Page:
It seems to me that the way NASA is doing it makes a lot of sense. Every car starts out stock with a certain number of points. I don't know the exact figures, but I will give an example of how it works.

A stock 2.5 RS, might begin as a 2 point car where as a Z06 might begin as a 12 point car.

If you add a set of springs to the RS, you might get one more point. If you add a full suspension, it might be 3 points. Cams might be 2 points. A Supercharger or turbo might be two points. So, you could do a ton to an RS and still not be asked to compete against a supercar. Don't get me wrong. I regularly beat the times posted by a local guy in a Z06, but he is not a national driver. You would be competing against cars that theoretically have the same performance capabilities as you, regardless of money spent.

It sounds like a pretty good idea to me, unfortunately, it is NASA and not SCCA so most of us will never see an event run this way.
 

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how is SM geared toward carburators? it allows forced induction and engine management! its the most technology allowed in any class. now prepared, and to a lesser extent SP are.

about a NASA-esk points system, there are a couple of flaws. the first is how do you assign a point value for every possible mod. there's just no way. and then it gets even more complicated with different cars. some cars respond better to certain mods then do others, regardless of stock performance. how do you take that into account. and then what i think is the real nail in the coffin is that mods are not indepentdent of each other. you can give an intake, exhaust, and header a value of 1 each, yet if you have all 3, they are more then the sum of their parts so to speak.

the problem i see here is that almost everyone who is complaining didn't modify their car with a class in mind, and now they're upset that they get beat by someone who did modify their car for a particular class. well what do you expect? that the SCCA should be able to read your mind and have a class just for what you want to do to your car. come on. if you want to be competitive in a certain class, choose one you're interested in running and build the car. if you just want to do whatever you want to your car, then don't be suprised when you end up in SM and get smoked by the real SM cars. either stop going if this bothers you or, better yet, just focus on your own times and have fun. its not like there's money on the table here.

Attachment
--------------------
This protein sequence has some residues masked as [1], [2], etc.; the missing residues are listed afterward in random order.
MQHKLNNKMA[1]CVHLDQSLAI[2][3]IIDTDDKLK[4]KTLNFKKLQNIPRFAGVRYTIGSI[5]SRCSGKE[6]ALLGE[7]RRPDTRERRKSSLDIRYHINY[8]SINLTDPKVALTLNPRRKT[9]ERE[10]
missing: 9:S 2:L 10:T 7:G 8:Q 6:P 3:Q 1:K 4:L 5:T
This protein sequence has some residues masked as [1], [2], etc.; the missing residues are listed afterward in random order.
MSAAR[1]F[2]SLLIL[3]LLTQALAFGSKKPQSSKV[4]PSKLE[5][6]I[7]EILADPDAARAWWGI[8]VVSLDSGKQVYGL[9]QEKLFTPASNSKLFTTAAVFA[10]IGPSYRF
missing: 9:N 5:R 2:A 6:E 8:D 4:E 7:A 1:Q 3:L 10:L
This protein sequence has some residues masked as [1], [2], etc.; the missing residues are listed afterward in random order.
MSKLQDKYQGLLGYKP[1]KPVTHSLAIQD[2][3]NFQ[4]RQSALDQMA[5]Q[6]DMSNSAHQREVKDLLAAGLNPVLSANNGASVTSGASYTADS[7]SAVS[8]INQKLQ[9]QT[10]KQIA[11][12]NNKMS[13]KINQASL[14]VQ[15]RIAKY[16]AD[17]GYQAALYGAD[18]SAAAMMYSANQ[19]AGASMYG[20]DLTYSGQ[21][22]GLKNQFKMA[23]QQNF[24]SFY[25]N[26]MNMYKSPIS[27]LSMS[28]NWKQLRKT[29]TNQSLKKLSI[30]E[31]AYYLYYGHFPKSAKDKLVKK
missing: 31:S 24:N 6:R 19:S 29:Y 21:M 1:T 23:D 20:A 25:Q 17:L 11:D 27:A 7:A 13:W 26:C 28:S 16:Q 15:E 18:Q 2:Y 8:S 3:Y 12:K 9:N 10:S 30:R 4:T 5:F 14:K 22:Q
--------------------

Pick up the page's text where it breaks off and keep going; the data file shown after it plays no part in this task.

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Discussion Starter #14
Ok, I just found the NASAcross rules page. It looks to me like it would be more fair to modified cars than SCCA, but not very fair to stock cars. Here are the rules.
 

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You misunderstood my take on SM. SM is a true pay-to-play class period. Its the other (traditional) classes I was refering to. SCCA threw out ST/SM for the "young folk" but didn't put any thought into it (remember STR?). The fact that I'm running EP doesn't really bother me, the fact that people thought I was nuts does. When old school anouncers don't think that a "new fangled" car is even allowed in the class, something's wrong. Now, I the NASA rules are a bit quirky but on the right track. What I proposed was more of a compromise between the two, a similar but fresh class structure taking into account the advancments in automotive technology over the last 20 yrs. True some cars respond better to some mods than others, but right now there is no (traditional) class for cammed cars (mild or other) that aren't "designed for non street driven" vehicles... I call that foul.
 

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For those of you who whine about money... get over it. Racing has always been - and always will - revolve around money. Can you auto-x competitively for low $$$. The answer to this is a definitive YES.

Chris Hartman finished 8th in G Stock at the National Championships this year in a car that has off the shelf KYB shocks ($400), a 22mm front sway bar (hand-me-down from another enthusiast), Amsoil air filter ($50), custom made (by Chris himself) cat-back exhaust (?), two tires discarded by another racer (free) and (his big expense for the season) two Kuhmos that he bought new back in March ($250).

I would guess that Chris spent less than $1000 on his car to run it in its current trim.

I hear the money gripe all the time. I can say that money is a factor in racing. You have to pay to play. But that doesn't mean you can't have fun. And it doesn't mean that just because you're not competitive the rules should be changed to make you competitive on your budget. It means you should find a class that you can afford and have fun. Who cares where you finish?